Monitoring threats to North American will rely on the replacement of dated North Warning System (MWS) by a new Northern Approaches Surveillance System (NASS). A mix of overt and classified systems, the NASS will contain two over-the horizon radars (OTHR) capable of detecting airbreathing threats at greater distances than currently available through the NWS. Prime Minister Trudeau announced in March 2023 that the Arctic OTHR will be built in southern Ontario, but its exact location has not been released. Placement of the Polar OTHR, located further north to enhance surveillance beyond Canada’s Arctic Archipelago, has yet to be determined. Scheduled to be in place for 2032, work is underway examining way to make the facilities minimize its environmental impact. Terrestrial systems will be augmented by space-based platforms under the Defence Enhanced Surveillance from Space (DESSP) project. The requirement for DESSP is driving in part by the aging of Canada’s RADARSAT constellation which is due to reach the end of its planned life in 2026.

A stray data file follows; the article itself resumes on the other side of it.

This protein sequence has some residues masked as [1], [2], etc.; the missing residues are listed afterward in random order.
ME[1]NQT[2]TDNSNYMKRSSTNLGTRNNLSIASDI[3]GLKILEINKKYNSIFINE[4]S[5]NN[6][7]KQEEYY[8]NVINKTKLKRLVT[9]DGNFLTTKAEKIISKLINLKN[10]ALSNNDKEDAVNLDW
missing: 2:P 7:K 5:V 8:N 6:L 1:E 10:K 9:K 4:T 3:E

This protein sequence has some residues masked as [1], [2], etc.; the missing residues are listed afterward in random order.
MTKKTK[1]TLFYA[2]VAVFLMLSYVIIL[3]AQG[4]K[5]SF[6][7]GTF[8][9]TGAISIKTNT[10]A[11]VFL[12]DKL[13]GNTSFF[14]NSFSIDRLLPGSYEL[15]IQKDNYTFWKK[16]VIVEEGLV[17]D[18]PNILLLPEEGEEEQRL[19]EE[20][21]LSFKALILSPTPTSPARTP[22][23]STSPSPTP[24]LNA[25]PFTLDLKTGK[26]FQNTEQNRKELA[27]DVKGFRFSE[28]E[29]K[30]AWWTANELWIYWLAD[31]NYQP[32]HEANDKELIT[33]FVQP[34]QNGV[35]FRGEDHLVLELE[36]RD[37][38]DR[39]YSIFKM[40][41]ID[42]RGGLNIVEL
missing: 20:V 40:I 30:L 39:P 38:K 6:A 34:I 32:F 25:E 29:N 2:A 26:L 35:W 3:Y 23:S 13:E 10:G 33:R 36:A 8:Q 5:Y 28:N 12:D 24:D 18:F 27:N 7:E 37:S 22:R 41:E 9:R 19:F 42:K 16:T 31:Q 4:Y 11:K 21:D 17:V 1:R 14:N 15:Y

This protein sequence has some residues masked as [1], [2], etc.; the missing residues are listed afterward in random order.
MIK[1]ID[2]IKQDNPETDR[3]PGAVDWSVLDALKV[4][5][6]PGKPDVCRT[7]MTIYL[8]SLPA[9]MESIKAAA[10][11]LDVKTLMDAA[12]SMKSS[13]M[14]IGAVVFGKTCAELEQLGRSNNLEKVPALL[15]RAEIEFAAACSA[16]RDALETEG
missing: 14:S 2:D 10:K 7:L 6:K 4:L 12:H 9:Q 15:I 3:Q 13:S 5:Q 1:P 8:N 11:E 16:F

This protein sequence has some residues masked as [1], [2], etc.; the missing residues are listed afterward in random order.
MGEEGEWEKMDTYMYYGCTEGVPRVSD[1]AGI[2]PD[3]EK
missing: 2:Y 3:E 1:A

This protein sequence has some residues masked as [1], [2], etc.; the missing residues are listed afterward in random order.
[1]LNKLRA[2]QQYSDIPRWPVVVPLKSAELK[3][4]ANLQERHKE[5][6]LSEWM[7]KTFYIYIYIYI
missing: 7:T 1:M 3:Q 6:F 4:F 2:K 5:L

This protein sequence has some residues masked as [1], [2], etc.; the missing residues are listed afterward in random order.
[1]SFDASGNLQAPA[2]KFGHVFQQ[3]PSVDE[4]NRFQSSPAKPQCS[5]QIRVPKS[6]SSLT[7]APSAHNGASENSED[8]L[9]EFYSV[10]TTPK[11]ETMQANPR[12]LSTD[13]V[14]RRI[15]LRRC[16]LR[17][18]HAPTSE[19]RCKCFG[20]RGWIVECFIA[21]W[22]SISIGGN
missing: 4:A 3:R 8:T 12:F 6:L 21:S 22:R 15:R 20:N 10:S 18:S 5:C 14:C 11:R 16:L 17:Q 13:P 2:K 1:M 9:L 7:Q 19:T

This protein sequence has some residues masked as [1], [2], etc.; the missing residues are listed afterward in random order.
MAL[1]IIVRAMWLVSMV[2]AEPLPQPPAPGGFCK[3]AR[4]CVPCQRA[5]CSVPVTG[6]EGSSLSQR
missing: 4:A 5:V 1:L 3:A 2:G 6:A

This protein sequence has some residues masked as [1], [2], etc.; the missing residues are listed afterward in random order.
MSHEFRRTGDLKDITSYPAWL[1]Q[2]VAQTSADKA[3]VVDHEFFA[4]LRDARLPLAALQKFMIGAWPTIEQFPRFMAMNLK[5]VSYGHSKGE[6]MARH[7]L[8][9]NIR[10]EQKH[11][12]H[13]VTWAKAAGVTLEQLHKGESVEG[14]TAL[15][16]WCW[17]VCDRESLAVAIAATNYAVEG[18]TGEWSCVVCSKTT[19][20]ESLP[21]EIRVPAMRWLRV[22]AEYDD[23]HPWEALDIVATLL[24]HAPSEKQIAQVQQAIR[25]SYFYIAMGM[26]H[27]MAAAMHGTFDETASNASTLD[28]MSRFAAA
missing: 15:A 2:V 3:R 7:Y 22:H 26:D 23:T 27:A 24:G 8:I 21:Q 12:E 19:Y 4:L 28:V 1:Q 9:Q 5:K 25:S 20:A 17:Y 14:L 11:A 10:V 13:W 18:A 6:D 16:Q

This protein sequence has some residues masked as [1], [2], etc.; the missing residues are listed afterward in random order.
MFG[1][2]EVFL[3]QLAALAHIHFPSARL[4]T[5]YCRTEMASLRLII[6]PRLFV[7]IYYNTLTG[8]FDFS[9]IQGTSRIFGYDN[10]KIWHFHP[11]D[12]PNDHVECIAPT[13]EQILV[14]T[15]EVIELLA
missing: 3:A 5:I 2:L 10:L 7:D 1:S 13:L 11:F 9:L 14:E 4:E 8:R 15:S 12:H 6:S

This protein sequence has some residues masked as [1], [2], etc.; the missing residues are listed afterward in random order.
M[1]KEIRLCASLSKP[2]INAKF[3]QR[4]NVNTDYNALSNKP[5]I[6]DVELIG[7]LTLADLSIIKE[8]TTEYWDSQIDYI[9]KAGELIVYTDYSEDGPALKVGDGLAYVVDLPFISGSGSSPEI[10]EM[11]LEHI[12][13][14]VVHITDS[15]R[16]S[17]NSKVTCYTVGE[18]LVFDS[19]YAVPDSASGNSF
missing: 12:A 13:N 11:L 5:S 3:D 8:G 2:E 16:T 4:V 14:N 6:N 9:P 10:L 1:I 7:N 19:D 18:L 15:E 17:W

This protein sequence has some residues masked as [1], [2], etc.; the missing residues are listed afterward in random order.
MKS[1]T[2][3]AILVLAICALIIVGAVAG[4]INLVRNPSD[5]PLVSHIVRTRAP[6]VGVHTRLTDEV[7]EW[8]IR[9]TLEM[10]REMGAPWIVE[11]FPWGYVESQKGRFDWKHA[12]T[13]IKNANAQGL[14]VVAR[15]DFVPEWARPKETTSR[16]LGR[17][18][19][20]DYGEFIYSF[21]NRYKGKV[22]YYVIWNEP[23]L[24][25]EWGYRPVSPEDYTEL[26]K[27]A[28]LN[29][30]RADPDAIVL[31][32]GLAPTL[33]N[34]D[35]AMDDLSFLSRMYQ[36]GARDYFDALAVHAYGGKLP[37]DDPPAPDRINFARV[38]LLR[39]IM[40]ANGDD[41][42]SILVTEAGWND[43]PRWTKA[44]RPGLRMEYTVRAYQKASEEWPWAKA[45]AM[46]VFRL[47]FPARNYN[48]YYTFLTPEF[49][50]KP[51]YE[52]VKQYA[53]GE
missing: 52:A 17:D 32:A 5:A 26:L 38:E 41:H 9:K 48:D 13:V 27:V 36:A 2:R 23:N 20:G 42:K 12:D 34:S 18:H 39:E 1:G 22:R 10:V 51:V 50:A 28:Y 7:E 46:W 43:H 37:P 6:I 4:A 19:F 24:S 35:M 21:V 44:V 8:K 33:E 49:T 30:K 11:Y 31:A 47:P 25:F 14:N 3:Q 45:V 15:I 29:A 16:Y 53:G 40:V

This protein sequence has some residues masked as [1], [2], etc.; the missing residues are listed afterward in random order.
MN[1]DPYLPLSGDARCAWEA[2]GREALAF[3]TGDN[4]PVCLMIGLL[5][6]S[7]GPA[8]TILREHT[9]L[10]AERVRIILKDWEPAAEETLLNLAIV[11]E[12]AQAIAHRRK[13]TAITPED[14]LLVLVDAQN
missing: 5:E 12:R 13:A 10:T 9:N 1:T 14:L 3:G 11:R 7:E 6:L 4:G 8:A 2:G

Command and Control. ($4.13 billion).

The heart of the Canadian NORAD Region (CANR) is the Combined Air Operations Centre (CAOC) co-located with 1 Canadian Air Division at 17 Wing, Winnipeg, Manitoba. Upgrading COAC software and hardware to make it fully interoperable with other air defence sections throughout North America has been ongoing with the project set to be completed by 2025. As well, progress has been steady on enhancing the RCAF’s ability to operate in remote locations through acquisition of state-of-the art secure global position system (GPS) devices, incorporating Precision Navigation and Timing (PNT) technology across multiple aircraft fleets. Initial delivery is nearing completion, and the project is expected to be concluded by 2028/9. Finally, the acquisition of new digital radios, replacing legacy systems, is in the implementation phase, but the Enhanced Satellite Communication Project – Polar (ESCP-P), the backbone for northern communications, is still many years away. 

Modernizing Air Weapons Systems. ($6.38 billion).